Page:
Vocational Nursing Training: Train for an LVN Career
A licensed vocational nurse, or LVN, is a licensed practical nurse. The LVN profession is usually quite rewarding, both morally and emotionally. Licensed vocational nurses work directly under physicians and registered nurses as they help care for the ill, injured, disabled and convalescent patients. As a certified LVN, the job responsibilities include providing basic bedside care to patients. This care may include taking vitals (temperature, blood pressure, polls and respiration). They also may give injections, apply dressings and observe patients for adverse reactions to treatment or medications. Nursing is a noble profession as the nurse is often a vital link between patient and doctor. The quest to become an LVN is not necessarily easy. Every state requires that LVNs complete a state-approved LVN training program and pass a licensing exam upon completion. With all the duties that an LVN is expected to perform it is no surprise that LVN training programs typically take about a year to complete.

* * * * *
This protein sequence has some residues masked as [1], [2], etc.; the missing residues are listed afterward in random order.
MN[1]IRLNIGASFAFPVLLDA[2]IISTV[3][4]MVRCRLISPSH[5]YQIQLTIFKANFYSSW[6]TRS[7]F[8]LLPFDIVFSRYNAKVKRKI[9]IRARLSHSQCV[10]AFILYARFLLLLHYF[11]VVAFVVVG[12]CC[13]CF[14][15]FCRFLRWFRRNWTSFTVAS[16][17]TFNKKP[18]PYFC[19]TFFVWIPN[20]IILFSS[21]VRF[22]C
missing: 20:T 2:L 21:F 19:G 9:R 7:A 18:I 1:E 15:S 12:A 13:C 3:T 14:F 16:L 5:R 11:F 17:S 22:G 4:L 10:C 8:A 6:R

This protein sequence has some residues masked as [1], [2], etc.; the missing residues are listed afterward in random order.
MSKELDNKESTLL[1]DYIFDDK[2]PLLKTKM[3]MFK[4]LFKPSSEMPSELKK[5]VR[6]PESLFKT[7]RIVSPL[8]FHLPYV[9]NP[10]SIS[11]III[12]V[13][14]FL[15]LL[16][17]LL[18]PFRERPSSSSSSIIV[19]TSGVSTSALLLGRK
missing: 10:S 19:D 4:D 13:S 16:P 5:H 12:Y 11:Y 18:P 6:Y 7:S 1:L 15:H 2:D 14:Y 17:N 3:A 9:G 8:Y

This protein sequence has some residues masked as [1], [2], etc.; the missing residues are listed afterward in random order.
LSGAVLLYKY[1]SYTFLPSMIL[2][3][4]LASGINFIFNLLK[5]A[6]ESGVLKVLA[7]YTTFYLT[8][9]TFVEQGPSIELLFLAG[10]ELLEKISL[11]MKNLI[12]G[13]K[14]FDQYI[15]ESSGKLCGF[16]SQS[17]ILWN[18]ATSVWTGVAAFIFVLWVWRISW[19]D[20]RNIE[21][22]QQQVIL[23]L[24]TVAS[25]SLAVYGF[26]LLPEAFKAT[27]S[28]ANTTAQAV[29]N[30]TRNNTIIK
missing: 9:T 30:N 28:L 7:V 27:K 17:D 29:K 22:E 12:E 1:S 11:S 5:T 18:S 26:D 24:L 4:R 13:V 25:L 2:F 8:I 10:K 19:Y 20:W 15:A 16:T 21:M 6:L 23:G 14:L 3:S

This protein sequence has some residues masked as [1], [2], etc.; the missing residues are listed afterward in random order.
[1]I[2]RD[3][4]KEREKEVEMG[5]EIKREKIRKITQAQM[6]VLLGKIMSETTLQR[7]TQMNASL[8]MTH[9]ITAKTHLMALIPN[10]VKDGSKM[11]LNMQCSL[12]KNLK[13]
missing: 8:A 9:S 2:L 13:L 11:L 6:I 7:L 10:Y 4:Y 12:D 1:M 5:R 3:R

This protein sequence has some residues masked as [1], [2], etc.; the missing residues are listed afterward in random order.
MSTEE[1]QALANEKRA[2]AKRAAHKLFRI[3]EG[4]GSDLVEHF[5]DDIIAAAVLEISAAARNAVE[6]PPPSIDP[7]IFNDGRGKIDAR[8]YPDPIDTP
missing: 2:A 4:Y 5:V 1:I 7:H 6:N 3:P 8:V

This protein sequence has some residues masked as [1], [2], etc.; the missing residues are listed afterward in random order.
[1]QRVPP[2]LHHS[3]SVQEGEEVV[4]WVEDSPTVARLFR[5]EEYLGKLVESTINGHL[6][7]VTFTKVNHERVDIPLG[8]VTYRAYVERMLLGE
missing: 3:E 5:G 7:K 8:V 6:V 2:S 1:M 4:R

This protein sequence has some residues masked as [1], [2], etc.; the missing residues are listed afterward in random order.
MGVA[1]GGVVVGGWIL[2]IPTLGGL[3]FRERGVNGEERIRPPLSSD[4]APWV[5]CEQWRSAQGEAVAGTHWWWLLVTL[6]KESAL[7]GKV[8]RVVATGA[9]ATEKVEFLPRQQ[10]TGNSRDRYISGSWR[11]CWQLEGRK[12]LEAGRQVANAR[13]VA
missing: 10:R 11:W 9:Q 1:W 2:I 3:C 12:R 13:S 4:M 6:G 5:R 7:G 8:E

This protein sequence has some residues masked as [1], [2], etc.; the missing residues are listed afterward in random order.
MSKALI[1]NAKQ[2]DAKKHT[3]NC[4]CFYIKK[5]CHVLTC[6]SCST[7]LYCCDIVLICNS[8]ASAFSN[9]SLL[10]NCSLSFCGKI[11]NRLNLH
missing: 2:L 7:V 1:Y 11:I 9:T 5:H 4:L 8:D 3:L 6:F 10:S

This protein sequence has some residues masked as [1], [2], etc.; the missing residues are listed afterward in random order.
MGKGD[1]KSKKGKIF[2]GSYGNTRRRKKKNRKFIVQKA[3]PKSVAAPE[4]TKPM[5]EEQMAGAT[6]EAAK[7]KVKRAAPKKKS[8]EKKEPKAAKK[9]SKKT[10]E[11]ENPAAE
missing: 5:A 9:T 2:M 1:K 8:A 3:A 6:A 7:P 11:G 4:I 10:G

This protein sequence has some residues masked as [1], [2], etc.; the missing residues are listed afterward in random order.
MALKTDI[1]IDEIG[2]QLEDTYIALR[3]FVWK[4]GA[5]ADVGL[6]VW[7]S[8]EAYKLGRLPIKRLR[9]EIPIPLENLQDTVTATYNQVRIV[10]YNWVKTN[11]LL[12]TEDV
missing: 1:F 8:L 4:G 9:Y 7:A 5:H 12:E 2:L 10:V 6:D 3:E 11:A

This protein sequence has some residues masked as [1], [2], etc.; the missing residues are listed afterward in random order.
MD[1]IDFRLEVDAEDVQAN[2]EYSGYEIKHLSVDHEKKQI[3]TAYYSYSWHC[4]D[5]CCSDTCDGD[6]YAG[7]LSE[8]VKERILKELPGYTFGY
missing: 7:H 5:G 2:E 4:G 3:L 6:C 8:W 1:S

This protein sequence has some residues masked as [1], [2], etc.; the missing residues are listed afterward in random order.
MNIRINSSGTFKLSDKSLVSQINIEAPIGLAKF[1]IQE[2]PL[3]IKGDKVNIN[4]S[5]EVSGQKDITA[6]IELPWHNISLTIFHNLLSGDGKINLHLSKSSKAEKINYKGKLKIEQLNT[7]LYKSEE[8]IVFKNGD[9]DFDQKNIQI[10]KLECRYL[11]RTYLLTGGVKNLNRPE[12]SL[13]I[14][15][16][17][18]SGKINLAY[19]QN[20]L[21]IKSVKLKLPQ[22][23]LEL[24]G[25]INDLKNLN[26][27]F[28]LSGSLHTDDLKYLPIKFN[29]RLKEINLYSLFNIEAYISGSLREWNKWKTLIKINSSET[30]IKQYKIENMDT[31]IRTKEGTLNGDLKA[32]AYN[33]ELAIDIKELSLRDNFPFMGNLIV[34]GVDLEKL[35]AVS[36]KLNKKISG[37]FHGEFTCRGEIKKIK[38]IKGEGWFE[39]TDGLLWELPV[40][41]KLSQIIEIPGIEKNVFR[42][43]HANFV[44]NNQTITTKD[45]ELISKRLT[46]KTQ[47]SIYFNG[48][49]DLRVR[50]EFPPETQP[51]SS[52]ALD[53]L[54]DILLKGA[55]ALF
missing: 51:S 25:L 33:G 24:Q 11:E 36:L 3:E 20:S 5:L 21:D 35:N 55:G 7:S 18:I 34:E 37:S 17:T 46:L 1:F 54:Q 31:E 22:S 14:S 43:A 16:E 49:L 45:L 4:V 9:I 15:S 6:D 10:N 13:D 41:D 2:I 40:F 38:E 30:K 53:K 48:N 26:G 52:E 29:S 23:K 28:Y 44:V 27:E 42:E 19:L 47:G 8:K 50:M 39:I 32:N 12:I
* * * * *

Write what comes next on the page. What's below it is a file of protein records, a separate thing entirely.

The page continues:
Choose your Nursing Training Program
Students who wish to become LVNs can choose from a variety of educational environments. Some high schools even offer Vocational Nursing training programs. Students who are working to become LVNs undergo both classroom study and clinical practice that involve supervised patient care. The classroom work involves basic nursing and patient-care from anatomy and physiology to the administration of drugs and first aid. Clinical portion of the student’s education usually occurs in a hospital, but it may include an alternate medical setting. Unitek College is a great example of a highly respected training company that offers a top notch Vocational Nursing training program.
After your training
Students receive the skills, education and experience necessary to obtain their LVN license. This places them in a position to be able to pursue an LVN vocation in a doctor’s office, hospital or nursing home. An LVN salary will vary from one medical environment to another and from one state to another. Other factors may affect the pay as well, such as experience and the types of shifts. Licensed vocational nurses are growing in demand. The areas that expect the most exponential growth are nursing homes and home health services. While the industry is growing and the demand for licensed vocational nurses is increasing, the supply of nurses comes up short. In a market where supply does not meet demand, employers are going to try to fill that space as best as they can.